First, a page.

Roman Oil Lamp with a Dove on a Branch


A Roman terracotta oil lamp featuring a decorated concave discus. Within its centre is a dove sitting on an olive branch with a single filling hole located beneath the image. The scene is surrounded by three concentric circles and the lamp has a large, voluted nozzle. The reverse features a concentric circle marking a simple ring base. This lamp belongs to the Loeschcke type I B/C group, which is characterised by its lack of a handle, circular body, and wide angular nozzle flanked by two volutes.

Date: Circa 1st Century AD
Condition: Excellent condition. Very clear discus. Some discolouration consistent with age. Burn marks to the nozzle.

In stock

SKU: SK-11 Category: Tags: , ,

In Antiquity, a lamp was originally called a lychnus, from the Greek λυχνος, with the oldest Roman lamps dating back to the third century BC. During the Roman Empire, it became commonplace to use lamps in funeral ceremonies and for public purposes. The vast trade networks set with the expansion of the Roman Empire allowed this item to be spread across Europe, Eastern Asia and Northern Africa, which led to the development of several provincial variations.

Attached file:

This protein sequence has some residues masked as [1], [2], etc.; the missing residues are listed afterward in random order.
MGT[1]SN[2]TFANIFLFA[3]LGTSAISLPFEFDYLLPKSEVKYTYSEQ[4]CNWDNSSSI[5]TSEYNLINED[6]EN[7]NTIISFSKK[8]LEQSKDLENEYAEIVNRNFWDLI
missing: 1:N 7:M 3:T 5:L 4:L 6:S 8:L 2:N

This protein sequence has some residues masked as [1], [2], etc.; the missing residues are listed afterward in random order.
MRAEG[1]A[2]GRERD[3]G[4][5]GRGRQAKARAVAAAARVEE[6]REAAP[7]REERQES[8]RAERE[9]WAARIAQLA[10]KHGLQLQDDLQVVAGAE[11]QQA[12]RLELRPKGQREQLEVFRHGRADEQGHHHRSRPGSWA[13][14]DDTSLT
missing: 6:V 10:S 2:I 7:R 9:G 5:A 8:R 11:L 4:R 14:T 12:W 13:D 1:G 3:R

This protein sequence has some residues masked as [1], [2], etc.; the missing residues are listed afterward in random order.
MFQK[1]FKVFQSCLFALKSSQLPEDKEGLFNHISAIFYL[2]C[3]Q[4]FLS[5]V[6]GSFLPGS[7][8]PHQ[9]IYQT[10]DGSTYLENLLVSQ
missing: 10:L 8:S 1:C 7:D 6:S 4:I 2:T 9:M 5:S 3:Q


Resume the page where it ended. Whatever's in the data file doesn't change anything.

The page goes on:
Birds appeared frequently on lamps in a variety of guises – songbirds, domestic fowl, water birds, and ones that were kept as exotic pets. The bird-on-a-branch motif was particularly common on lamps and mosaics.

To discover more about oil lamps in Antiquity, please visit our relevant blog post: Lighting The Way.

Weight 45.4 g
Dimensions L 9.4 x W 6.6 x H 2.6 cm

Pottery and Porcelain


Reference: For a similar Loeschcke type I B/C style,The J. Paul Getty Museum, item 83.AQ.377.46 and for a similar discuss,The J. Paul Getty Museum, item 83.AQ.377.143

You may also like…